> I would be skeptical too if it hadn't happened to me.
> A while back I had a new LiIon battery sitting on my
> desk. We were planning to use it as a memory back
> up supply in an instrument we were designing.
> Just sitting there, not accidentally shorted out, it
> started smoking and the plastic wrapping melted
> and came very close to catching fire! The manufacturer
> said it was caused by an internal short, and was
> a very rare occurance. Not rare enough for me!
> ? ? ? ? ? ? ? ? ? ? ? ?Steve
I agree what that! I have, sitting before me, a Duracell MN1604 9V
alkaline battery that was in my bedside clock for 'standby' power. One
of the AAAA cells must have shorted internally and exploded by firing
the casing and guts through the bottom of the battery and across the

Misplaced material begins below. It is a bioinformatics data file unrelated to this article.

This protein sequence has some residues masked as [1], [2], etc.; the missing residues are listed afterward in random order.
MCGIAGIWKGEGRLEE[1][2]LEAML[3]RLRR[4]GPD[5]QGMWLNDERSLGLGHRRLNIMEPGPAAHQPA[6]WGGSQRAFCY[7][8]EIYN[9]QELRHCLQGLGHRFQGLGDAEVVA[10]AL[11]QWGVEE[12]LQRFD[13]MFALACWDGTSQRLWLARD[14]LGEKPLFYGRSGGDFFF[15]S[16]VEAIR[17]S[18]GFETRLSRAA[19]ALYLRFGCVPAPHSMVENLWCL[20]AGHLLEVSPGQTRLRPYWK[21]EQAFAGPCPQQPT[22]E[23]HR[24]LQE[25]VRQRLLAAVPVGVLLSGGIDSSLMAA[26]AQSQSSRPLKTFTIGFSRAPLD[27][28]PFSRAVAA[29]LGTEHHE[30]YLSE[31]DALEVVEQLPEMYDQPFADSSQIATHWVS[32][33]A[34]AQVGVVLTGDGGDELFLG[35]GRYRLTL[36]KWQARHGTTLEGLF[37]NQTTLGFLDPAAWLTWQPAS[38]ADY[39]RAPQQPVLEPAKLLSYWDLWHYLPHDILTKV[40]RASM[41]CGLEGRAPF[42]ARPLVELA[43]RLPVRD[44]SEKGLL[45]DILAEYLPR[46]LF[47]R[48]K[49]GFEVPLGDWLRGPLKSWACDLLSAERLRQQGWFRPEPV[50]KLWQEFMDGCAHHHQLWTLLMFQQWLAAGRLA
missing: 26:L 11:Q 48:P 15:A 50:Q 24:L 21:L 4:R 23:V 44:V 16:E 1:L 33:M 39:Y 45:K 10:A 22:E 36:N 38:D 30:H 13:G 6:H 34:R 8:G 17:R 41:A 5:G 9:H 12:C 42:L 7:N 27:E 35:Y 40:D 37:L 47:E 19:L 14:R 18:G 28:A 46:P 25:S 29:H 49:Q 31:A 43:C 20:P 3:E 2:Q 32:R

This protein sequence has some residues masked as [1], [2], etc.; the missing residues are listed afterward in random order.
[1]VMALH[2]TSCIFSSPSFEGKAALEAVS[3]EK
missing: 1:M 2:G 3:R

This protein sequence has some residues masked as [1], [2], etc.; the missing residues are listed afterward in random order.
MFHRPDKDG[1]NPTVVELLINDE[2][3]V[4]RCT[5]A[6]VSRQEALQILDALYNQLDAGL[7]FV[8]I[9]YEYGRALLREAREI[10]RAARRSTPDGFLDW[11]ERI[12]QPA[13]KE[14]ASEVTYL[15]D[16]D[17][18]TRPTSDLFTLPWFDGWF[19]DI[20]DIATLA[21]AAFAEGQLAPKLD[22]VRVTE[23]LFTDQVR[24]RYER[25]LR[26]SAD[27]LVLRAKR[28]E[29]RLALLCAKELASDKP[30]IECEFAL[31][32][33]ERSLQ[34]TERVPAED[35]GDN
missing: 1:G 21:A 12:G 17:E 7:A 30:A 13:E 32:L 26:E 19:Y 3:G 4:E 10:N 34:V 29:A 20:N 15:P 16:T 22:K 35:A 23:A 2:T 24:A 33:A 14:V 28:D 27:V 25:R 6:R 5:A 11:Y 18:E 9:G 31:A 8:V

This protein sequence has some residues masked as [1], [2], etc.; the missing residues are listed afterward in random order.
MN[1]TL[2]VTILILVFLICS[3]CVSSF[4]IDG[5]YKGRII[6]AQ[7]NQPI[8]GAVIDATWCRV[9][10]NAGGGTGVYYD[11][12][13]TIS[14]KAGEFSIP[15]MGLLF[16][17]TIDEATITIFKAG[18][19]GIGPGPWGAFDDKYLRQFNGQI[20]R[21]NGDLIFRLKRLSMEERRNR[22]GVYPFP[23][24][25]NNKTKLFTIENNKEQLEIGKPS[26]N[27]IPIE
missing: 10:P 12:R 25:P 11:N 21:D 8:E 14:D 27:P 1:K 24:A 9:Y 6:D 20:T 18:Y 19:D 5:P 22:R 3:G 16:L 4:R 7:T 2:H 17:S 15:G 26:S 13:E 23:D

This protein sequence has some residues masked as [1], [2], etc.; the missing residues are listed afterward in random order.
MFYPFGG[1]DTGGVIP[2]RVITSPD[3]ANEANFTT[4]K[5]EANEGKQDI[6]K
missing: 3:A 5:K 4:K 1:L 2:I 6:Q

inside of the clock case where it dented the inside of the hardwood
case. Luckily, the bare cell casing did not fall on any circuits and
short things out.
I also have an AA NiMH that did as you describe inside my digital
camera, melting and splitting the plastic cell wrapper and slightly
distorting the battery compartment walls. It must have been,
fortunately, not fully charged when it shorted out so there was not
the full energy available to do damage.
So, it seems that all cell technology in common use is prone to this
type of failure.
On a similar subject, a reminder to anyone who owns a Maytag, Jenn-
Air, Amana, Admiral, Crosley, Magic Chef or Performa refrigerator to
check the Maytag web site to see if that model has been recalled due
to the control relay potentially catching fire. There are about 1.6
million affected units and 41 reported cases of fires.